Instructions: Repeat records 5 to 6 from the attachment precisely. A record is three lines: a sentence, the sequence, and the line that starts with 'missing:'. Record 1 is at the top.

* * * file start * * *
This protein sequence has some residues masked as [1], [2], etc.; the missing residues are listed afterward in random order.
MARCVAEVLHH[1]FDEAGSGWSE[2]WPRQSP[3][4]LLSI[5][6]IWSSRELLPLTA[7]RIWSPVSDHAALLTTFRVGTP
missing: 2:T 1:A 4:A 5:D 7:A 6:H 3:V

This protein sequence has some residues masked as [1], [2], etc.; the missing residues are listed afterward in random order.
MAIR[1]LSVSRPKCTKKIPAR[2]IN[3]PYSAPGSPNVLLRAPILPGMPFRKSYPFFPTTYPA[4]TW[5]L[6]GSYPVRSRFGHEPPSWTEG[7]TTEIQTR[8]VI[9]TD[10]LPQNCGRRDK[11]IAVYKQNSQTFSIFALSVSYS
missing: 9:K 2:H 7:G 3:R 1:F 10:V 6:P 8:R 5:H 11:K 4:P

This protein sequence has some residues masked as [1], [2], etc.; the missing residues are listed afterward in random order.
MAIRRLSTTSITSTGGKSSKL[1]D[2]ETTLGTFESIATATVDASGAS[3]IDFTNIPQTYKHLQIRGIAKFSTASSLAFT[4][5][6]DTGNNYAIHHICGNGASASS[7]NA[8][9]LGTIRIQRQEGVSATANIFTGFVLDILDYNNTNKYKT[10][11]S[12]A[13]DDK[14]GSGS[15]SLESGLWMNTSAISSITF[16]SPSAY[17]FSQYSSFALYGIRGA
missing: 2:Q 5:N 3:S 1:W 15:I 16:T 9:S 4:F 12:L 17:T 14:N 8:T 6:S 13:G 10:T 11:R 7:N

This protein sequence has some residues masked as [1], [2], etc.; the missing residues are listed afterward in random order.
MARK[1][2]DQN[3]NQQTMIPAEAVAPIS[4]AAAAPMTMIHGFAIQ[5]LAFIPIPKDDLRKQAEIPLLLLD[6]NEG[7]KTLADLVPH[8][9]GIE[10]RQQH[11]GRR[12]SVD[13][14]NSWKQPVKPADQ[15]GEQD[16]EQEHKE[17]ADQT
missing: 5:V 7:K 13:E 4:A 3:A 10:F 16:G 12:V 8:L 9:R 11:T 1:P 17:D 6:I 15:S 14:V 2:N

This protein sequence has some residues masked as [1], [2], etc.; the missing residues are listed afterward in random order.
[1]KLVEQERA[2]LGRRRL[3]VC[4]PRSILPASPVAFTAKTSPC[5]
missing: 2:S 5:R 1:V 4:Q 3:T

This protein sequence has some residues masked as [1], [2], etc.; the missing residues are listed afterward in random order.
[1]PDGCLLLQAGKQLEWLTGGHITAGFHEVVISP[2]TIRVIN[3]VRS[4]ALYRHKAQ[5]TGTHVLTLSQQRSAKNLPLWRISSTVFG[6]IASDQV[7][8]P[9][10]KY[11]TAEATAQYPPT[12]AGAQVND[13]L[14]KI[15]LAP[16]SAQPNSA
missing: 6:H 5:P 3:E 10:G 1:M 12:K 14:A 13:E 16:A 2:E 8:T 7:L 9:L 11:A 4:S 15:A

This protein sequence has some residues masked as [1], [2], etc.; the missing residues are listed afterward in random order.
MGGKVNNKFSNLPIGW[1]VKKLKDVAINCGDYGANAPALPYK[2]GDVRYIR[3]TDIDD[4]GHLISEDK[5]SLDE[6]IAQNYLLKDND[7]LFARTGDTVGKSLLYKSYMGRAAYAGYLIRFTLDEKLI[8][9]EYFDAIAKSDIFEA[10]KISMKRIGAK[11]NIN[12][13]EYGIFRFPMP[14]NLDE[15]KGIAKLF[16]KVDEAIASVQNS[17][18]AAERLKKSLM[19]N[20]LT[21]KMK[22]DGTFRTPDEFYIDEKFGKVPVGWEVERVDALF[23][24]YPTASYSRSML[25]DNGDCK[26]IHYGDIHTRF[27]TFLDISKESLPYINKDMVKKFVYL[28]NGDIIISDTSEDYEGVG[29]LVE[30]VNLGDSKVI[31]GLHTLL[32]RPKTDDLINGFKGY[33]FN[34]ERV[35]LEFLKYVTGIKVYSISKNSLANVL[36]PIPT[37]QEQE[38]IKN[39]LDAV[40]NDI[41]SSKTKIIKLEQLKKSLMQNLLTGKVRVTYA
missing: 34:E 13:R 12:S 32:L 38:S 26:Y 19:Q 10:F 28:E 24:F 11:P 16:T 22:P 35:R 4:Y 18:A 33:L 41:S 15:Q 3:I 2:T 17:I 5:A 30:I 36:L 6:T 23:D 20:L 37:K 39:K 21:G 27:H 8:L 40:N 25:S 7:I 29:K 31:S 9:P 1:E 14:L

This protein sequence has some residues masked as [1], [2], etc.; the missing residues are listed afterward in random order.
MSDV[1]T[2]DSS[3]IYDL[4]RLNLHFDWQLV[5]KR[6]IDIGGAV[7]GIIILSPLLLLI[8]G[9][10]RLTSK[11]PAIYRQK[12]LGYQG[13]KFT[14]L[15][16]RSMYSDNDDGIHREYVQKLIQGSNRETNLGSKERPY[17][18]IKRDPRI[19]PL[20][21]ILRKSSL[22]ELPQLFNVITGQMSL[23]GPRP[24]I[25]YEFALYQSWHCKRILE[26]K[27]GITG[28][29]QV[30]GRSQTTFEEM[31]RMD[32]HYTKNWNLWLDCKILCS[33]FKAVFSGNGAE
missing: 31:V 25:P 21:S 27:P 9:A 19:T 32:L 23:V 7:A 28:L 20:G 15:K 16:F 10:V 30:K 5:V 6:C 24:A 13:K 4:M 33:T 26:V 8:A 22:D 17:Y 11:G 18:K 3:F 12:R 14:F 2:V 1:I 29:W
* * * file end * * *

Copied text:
This protein sequence has some residues masked as [1], [2], etc.; the missing residues are listed afterward in random order.
[1]KLVEQERA[2]LGRRRL[3]VC[4]PRSILPASPVAFTAKTSPC[5]
missing: 2:S 5:R 1:V 4:Q 3:T

This protein sequence has some residues masked as [1], [2], etc.; the missing residues are listed afterward in random order.
[1]PDGCLLLQAGKQLEWLTGGHITAGFHEVVISP[2]TIRVIN[3]VRS[4]ALYRHKAQ[5]TGTHVLTLSQQRSAKNLPLWRISSTVFG[6]IASDQV[7][8]P[9][10]KY[11]TAEATAQYPPT[12]AGAQVND[13]L[14]KI[15]LAP[16]SAQPNSA
missing: 6:H 5:P 3:E 10:G 1:M 12:K 14:A 13:E 16:A 2:E 8:T 7:L 9:L 11:A 4:S 15:A